Another announcement was the one made by a former education minister Joseph Mungai that led to the abandoning of agriculture lessons in schools. The decision shocked many partly because for a country that claims agriculture is the backbone of its economy one would expect its government to encourage the lessons rather than dissuading their teaching.
Mungai also stopped sports in schools, claiming that they were denying teachers and students teaching and learning time. He even ordered a mixture of Chemistry and Physics to be taught as a single subject, claiming that the secondary school syllabus had so many subjects that they contributed to difficulties in the teaching and learning of science subjects, as well as language and mathematics.
Perhaps no announcement hurt the education stakeholder and author Mr Richard Mabala as much as that of construction of community schools, famously known as ‘Shule za Kata’ (Ward Schools). The construction of the schools has been described as one of the wonders to have ever happened to the country’s education sector as they were haphazardly constructed without proper infrastructure, education equipment and teachers.
“So many schools were established without teachers [to teach there] and other necessary school equipment,” said the author of the famous short story book Mabala the Farmer in an email interview with The Citizen.
“Even those renowned schools lost their status for teachers who taught there were transferred to the newly-established schools.”
Politicians thinking they know it all
“My problem with politicians is that they think they are superior,” explains Mr Mabala, expressing his anger against the announcements. “It’s just a matter of pronouncing it and then soon implementation follows. They don’t plan. They don’t take into account the current budget. They just decide.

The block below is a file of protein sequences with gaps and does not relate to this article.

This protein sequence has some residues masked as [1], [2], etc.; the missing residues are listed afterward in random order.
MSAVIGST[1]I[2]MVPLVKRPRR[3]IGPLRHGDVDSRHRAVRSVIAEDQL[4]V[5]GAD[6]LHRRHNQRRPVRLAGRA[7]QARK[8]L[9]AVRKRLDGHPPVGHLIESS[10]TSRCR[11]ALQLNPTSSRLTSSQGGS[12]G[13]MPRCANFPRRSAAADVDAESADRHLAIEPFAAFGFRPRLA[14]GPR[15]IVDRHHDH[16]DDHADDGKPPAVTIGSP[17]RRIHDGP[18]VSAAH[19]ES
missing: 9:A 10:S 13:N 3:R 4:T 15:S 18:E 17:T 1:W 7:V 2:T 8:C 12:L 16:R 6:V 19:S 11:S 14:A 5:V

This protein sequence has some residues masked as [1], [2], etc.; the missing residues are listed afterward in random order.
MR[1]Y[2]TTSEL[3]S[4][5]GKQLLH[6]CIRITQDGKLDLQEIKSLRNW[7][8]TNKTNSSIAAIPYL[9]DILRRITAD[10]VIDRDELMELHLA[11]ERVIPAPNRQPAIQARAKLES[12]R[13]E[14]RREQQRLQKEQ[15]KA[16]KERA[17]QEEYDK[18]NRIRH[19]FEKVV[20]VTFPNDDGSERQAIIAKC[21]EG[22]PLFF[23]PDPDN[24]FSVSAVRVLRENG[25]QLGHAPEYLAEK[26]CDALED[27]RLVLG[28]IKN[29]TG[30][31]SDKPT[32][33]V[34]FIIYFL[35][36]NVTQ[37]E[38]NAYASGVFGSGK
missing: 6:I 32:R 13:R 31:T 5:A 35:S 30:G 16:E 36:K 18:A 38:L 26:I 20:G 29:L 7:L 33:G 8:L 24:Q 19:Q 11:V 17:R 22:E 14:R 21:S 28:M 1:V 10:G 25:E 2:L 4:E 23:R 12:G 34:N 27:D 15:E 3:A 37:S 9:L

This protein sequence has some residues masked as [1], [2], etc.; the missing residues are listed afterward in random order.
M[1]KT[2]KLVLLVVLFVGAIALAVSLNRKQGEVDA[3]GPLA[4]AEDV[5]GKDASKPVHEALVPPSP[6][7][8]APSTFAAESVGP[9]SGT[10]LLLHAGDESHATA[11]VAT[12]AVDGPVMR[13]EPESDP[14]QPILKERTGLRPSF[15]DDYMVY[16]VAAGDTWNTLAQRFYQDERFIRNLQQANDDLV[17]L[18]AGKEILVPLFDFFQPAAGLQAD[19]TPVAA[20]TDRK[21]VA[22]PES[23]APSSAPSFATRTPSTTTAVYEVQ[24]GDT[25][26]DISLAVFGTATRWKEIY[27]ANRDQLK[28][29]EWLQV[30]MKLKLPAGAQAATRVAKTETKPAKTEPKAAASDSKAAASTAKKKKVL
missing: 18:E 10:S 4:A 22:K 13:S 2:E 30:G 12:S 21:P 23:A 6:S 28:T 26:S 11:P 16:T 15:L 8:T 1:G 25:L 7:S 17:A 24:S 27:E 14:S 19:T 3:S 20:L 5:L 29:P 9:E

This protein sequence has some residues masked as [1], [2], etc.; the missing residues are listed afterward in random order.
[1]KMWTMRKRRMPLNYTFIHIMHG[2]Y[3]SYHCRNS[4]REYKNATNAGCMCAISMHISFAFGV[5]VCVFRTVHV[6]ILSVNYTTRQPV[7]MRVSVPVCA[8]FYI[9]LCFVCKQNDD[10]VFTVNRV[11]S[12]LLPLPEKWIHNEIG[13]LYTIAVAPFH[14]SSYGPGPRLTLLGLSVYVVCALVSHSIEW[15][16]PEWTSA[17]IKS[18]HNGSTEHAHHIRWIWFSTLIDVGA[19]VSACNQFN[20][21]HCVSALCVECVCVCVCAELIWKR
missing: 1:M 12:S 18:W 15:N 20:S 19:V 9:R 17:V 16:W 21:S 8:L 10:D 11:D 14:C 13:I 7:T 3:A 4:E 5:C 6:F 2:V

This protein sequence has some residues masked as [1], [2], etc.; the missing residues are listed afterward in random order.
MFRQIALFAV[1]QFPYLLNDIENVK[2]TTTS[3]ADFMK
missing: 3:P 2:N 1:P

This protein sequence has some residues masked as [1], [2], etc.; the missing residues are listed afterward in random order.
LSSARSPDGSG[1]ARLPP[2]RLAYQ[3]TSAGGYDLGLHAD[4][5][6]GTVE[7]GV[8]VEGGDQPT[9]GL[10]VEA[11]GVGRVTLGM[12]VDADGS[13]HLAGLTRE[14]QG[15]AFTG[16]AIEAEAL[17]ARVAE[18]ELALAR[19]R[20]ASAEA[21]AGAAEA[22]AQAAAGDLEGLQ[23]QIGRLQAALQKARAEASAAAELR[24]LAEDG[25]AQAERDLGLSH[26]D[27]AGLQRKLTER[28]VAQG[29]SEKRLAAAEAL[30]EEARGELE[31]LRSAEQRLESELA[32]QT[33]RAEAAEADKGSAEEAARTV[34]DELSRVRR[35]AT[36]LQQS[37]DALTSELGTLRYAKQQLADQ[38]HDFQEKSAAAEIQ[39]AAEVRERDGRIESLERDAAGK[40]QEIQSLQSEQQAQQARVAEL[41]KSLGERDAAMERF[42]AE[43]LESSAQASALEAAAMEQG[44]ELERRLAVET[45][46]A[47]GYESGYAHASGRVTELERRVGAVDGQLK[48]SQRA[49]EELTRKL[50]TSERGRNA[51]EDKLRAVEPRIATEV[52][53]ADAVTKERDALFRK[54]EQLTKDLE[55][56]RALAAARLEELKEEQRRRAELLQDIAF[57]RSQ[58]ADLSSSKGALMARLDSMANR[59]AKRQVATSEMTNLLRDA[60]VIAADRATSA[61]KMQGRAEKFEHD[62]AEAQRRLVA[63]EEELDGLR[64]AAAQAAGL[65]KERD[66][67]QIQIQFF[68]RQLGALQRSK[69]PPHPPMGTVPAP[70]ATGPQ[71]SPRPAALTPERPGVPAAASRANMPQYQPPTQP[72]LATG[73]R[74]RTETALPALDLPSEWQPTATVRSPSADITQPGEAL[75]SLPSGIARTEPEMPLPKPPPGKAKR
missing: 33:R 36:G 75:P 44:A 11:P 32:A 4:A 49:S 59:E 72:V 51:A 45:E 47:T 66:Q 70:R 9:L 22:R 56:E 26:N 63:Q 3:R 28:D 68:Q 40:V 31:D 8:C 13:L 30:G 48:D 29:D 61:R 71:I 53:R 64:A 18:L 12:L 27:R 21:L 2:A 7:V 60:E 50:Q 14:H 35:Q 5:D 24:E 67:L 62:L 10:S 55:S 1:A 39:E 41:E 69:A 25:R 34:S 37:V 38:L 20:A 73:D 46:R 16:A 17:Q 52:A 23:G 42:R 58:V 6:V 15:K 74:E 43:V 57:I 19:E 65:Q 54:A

Mr Mabala points out that politicians tend to think that once given the mandate to head a particular ministry then they soon become experts in the respective area and see no need to learn. They sometimes even confuse between their interests as politicians with the national interests, he says.
“You have heard that education ministers [upon having been appointed to the docket] have been undertaking numerous visits to various schools to familiarise themselves with the real condition of the schools. But they end up to be mere vacations rather than actually study tours. They are visits to get themselves praised and issue instant directives.”
According to Mr Mabala, who is professionally a teacher, the best solution to the problem -- making arbitrary pronouncement -- is to stop them from taking any measure in their first year in office so that they can have a time to learn first.
“We also have to get rid of the notion that politicians know everything. We have to build a culture of forcing politicians to recognise the expertise of professionals. They don’t have to agree [with the experts’ opinions] but they have to listen to them before acting,” suggests Mr Mabala.
Not all analysts shares the view that the arbitrary pronouncements on education were bad. Some think that there are positive implications.
Dr Eugenia Kafanabo, the dean of the School of Education at the University of Dar es Salaam (UDSM) says the implementation of the country’s education policy and laws depend on many things, including who fund the education and transformations in other walks of life.
“It is due to this fact that ministers sometimes need to take some immediate actions. There are times things are done in the wrong way and so require immediate corrections. I cannot say for sure that amount to political interference [in the education sector],” she says.